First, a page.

Archive for the ‘English & Literature’ Subject

5 Ways to Encourage Boys to Read

Wednesday, June 2nd, 2010

Nationwide, more boys than girls seem to be struggling with reading. Here are five tips from teachers, librarians, authors and literacy strategists to encourage boys to read.

First, “[e]xpand your definition of reading to include non-fiction, humor, graphic novels, comic books, wordless books, fantasy, science fiction, magazines, online, audio books, [and] comic strips,” children’s author Jon Scieszka told Scieszka is also the founder of the Web site Guys Read.

Second, do more than shelve “boy-friendly” books; actively promote them. Boys know when the books they like are being ignored. “And they’ll recognize the implication: books that are funny or action packed or fantasylike aren’t any good,” Sullivan wrote.

Third, use reading logs, Kristen Bevilacqua, a literacy volunteer in South Africa, suggests. The log’s purpose is as a “milestone tracker” more than a diary, which might be considered “girly.” The log is a place for boys to record the number of genres or chapter books they have read. “Since reading is an activity that is often too abstract for many boys, the concrete proof of their success will be beneficial to their reading confidence and independence,” according to Bevilacqua.

Fourth, another idea Sullivan suggests to teachers is to have a story hour during students’ lunch hour. In 2005, Greenland Central School, an elementary school in New Hampshire, held a program called “Literary Lunch,” where a teacher or local librarian read to students as they ate. “Each book takes one week to read, and on Fridays, we celebrate it with cupcakes for dessert,” school librarian Margaret Kelley told the Portsmouth Herald.

Fifth, enlist help from other male role models. The guide “Me Read? No Way!” highlights a mentor program at St. Thomas University in New Brunswick, Canada, where men in their 20s developed “informal educational relationships” with male students, who they met weekly for two years.

“Male-teacher librarians need to read books—lots of books. Always have a book on hand. Carry it. Know a wide selection of books that boys will read,” Joel Shoemaker is quoted as saying in the guide, published by the Ontario Ministry of Education.

Even younger boys can model good reading habits for their peers. Bevilacqua suggests creating book recommendation boards in school, where boys write a summary of the book of the month or week and explain why they liked it. “A book recommended by a friend, needs no other stamp of approval for boys to want to read it too,” Bevilacqua wrote.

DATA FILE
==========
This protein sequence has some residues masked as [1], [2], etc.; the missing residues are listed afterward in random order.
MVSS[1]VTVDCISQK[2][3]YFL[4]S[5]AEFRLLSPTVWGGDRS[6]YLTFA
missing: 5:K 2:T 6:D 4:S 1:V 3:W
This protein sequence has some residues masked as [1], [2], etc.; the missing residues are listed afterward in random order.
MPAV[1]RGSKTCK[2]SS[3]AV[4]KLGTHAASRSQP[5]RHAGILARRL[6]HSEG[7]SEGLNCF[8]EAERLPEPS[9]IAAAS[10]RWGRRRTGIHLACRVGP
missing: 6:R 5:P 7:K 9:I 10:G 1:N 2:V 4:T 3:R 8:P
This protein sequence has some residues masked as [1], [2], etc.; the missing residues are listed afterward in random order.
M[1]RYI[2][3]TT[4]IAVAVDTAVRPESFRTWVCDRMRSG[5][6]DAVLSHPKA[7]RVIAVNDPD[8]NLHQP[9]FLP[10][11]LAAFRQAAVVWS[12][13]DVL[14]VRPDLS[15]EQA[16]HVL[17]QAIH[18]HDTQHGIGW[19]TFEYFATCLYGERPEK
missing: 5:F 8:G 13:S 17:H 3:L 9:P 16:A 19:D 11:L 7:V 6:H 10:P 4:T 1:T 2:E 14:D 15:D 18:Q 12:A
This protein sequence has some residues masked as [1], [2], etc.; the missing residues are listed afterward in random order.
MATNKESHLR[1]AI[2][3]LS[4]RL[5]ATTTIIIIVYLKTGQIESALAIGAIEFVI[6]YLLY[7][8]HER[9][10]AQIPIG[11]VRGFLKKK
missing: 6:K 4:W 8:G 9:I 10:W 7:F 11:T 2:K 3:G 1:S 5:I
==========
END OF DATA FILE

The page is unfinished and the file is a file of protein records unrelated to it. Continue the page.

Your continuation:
Educators That Rock!: Sarah Brannen

Wednesday, December 9th, 2009

Sarah S. Brannen

Sarah S. Brannen.

We first met Sarah Brannen, children’s book author, illustrator and blogger, at the American Association of School Librarians (AASL) conference in Charlotte, N.C., where she cohosted a panel on censorship.

FindingEducation recently reconnected with Brannen over the phone to learn more about her first book, “Uncle Bobby’s Wedding” (UBW), published in 2008. “Uncle Bobby’s Wedding” features a young guinea pig, Chloe, who is worried her favorite uncle won’t have time for her anymore because he’s getting married.

“The fact that it’s a same-sex wedding is absolutely irrelevant to the story,” Brannen says. But according to the American Library Association, “Uncle Bobby’s Wedding” was one of the top 10 most challenged books in 2008, due to ”homosexuality” and because it was deemed to be “unsuited to age group.” The book was also selected as an American Booksellers Association Book Sense pick for Spring 2008.

“Some of the stories that I write are about people, and I illustrate them with animals to keep the story universal,” Brannen told findingEducation.


Related Link Resources
American Booksellers Association
American Library Association

Educators That Rock!: Joyce Valenza

Thursday, October 15th, 2009

Joyce Valenza in a photo by Jim Graham.

This week, findingEducation spoke with Joyce Valenza, an information specialist and author who manages the Springfield Township High School Library in Erdenheim, Pa. Valenza is also a blogger for School Library Journal, a former tech columnist for the Philadelphia Inquirer and a lecturer on education issues and technology.